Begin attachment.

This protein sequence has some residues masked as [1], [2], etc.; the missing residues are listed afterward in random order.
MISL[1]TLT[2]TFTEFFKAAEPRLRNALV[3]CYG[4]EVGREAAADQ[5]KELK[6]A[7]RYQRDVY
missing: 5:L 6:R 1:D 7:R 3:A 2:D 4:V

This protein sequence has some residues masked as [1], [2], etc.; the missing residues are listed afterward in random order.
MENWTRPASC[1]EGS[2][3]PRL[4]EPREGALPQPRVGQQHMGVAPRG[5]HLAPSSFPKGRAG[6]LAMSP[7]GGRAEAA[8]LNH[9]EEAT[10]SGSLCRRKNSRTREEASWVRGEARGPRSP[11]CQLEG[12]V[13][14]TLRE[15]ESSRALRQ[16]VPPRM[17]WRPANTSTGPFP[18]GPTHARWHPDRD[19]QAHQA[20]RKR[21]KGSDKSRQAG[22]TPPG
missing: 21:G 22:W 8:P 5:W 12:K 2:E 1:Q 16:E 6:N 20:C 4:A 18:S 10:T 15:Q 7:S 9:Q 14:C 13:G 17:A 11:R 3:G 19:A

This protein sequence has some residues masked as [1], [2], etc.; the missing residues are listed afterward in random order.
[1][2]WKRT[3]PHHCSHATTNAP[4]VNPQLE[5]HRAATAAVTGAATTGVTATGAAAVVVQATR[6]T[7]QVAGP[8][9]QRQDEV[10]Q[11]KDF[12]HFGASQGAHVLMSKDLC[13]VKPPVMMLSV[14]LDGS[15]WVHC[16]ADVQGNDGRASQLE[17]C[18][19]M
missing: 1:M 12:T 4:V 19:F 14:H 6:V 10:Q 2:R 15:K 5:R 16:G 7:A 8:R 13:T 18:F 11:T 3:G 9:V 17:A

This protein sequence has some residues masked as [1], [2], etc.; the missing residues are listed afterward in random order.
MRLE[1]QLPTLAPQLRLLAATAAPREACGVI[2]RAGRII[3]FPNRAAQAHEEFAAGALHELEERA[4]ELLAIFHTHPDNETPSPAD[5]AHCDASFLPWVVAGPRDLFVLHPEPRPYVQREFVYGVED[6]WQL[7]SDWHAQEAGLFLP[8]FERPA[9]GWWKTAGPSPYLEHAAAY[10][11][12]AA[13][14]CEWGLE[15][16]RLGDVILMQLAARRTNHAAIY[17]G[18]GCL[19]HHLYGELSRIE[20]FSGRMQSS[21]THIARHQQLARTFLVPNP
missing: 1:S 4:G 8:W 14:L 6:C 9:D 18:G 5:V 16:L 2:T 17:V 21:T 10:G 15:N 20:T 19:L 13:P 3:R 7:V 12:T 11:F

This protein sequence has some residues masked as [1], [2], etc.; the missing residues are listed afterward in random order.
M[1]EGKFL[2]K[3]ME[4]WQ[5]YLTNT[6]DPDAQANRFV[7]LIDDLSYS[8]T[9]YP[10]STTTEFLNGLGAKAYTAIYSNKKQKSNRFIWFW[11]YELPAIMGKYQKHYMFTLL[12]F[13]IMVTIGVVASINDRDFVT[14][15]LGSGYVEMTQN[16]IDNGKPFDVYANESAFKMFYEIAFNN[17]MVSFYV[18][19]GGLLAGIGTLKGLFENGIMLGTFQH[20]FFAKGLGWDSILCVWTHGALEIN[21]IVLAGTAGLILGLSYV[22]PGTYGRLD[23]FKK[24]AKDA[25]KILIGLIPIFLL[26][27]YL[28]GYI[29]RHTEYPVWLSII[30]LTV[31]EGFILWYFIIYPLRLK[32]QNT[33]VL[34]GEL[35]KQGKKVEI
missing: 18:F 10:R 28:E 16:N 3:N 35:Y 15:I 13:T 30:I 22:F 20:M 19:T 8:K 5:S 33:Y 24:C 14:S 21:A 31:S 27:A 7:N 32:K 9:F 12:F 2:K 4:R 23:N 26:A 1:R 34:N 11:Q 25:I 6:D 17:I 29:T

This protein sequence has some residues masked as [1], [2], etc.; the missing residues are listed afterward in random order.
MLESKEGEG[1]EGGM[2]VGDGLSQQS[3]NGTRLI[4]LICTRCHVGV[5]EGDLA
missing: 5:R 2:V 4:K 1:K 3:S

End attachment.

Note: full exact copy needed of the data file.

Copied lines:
This protein sequence has some residues masked as [1], [2], etc.; the missing residues are listed afterward in random order.
MISL[1]TLT[2]TFTEFFKAAEPRLRNALV[3]CYG[4]EVGREAAADQ[5]KELK[6]A[7]RYQRDVY
missing: 5:L 6:R 1:D 7:R 3:A 2:D 4:V

This protein sequence has some residues masked as [1], [2], etc.; the missing residues are listed afterward in random order.
MENWTRPASC[1]EGS[2][3]PRL[4]EPREGALPQPRVGQQHMGVAPRG[5]HLAPSSFPKGRAG[6]LAMSP[7]GGRAEAA[8]LNH[9]EEAT[10]SGSLCRRKNSRTREEASWVRGEARGPRSP[11]CQLEG[12]V[13][14]TLRE[15]ESSRALRQ[16]VPPRM[17]WRPANTSTGPFP[18]GPTHARWHPDRD[19]QAHQA[20]RKR[21]KGSDKSRQAG[22]TPPG
missing: 21:G 22:W 8:P 5:W 12:K 2:E 1:Q 16:E 6:N 20:C 4:A 18:S 10:T 15:Q 7:S 9:Q 14:C 13:G 17:A 11:R 3:G 19:A

This protein sequence has some residues masked as [1], [2], etc.; the missing residues are listed afterward in random order.
[1][2]WKRT[3]PHHCSHATTNAP[4]VNPQLE[5]HRAATAAVTGAATTGVTATGAAAVVVQATR[6]T[7]QVAGP[8][9]QRQDEV[10]Q[11]KDF[12]HFGASQGAHVLMSKDLC[13]VKPPVMMLSV[14]LDGS[15]WVHC[16]ADVQGNDGRASQLE[17]C[18][19]M
missing: 1:M 12:T 4:V 19:F 14:H 6:V 10:Q 2:R 15:K 5:R 16:G 7:A 8:R 13:T 18:F 11:T 3:G 9:V 17:A

This protein sequence has some residues masked as [1], [2], etc.; the missing residues are listed afterward in random order.
MRLE[1]QLPTLAPQLRLLAATAAPREACGVI[2]RAGRII[3]FPNRAAQAHEEFAAGALHELEERA[4]ELLAIFHTHPDNETPSPAD[5]AHCDASFLPWVVAGPRDLFVLHPEPRPYVQREFVYGVED[6]WQL[7]SDWHAQEAGLFLP[8]FERPA[9]GWWKTAGPSPYLEHAAAY[10][11][12]AA[13][14]CEWGLE[15][16]RLGDVILMQLAARRTNHAAIY[17]G[18]GCL[19]HHLYGELSRIE[20]FSGRMQSS[21]THIARHQQLARTFLVPNP
missing: 1:S 4:G 8:W 14:L 6:C 9:D 18:G 5:V 16:L 2:T 17:V 21:T 10:G 15:N 20:T 19:L 13:P 3:R 7:V 12:T 11:F

This protein sequence has some residues masked as [1], [2], etc.; the missing residues are listed afterward in random order.
M[1]EGKFL[2]K[3]ME[4]WQ[5]YLTNT[6]DPDAQANRFV[7]LIDDLSYS[8]T[9]YP[10]STTTEFLNGLGAKAYTAIYSNKKQKSNRFIWFW[11]YELPAIMGKYQKHYMFTLL[12]F[13]IMVTIGVVASINDRDFVT[14][15]LGSGYVEMTQN[16]IDNGKPFDVYANESAFKMFYEIAFNN[17]MVSFYV[18][19]GGLLAGIGTLKGLFENGIMLGTFQH[20]FFAKGLGWDSILCVWTHGALEIN[21]IVLAGTAGLILGLSYV[22]PGTYGRLD[23]FKK[24]AKDA[25]KILIGLIPIFLL[26][27]YL[28]GYI[29]RHTEYPVWLSII[30]LTV[31]EGFILWYFIIYPLRLK[32]QNT[33]VL[34]GEL[35]KQGKKVEI
missing: 18:F 10:R 28:E 16:N 3:N 35:Y 15:I 13:T 30:I 22:F 20:M 19:T 8:K 5:S 33:Y 24:C 14:S 21:A 31:S 27:A 7:N 32:K 9:F 12:F 2:K 4:R 23:N 26:A 1:R 34:N 11:Q 25:I 6:D 17:I 29:T

This protein sequence has some residues masked as [1], [2], etc.; the missing residues are listed afterward in random order.
MLESKEGEG[1]EGGM[2]VGDGLSQQS[3]NGTRLI[4]LICTRCHVGV[5]EGDLA
missing: 5:R 2:V 4:K 1:K 3:S